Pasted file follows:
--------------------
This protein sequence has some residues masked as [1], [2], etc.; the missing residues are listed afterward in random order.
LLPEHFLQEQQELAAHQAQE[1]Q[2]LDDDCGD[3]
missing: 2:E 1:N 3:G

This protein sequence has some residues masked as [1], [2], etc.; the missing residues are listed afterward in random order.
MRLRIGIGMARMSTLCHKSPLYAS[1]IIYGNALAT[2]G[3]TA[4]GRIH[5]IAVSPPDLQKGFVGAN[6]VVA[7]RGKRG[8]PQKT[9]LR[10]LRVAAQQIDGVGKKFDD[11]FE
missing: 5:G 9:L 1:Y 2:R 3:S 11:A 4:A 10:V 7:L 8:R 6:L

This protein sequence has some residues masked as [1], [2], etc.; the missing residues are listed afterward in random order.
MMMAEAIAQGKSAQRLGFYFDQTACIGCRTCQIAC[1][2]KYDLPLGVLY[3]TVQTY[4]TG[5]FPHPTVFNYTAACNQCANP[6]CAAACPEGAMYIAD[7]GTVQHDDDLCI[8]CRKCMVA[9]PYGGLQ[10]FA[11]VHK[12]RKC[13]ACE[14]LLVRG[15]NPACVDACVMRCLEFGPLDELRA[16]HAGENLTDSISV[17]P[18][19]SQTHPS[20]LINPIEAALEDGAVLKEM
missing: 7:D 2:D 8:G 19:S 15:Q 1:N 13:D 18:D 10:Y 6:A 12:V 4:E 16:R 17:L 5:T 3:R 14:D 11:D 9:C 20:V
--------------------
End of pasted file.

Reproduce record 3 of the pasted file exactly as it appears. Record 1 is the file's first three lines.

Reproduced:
This protein sequence has some residues masked as [1], [2], etc.; the missing residues are listed afterward in random order.
MMMAEAIAQGKSAQRLGFYFDQTACIGCRTCQIAC[1][2]KYDLPLGVLY[3]TVQTY[4]TG[5]FPHPTVFNYTAACNQCANP[6]CAAACPEGAMYIAD[7]GTVQHDDDLCI[8]CRKCMVA[9]PYGGLQ[10]FA[11]VHK[12]RKC[13]ACE[14]LLVRG[15]NPACVDACVMRCLEFGPLDELRA[16]HAGENLTDSISV[17]P[18][19]SQTHPS[20]LINPIEAALEDGAVLKEM
missing: 7:D 2:D 8:G 19:S 15:Q 1:N 13:D 18:D 10:Y 6:A 12:V 4:E 16:R 17:L 5:T 3:R 14:D 11:D 9:C 20:V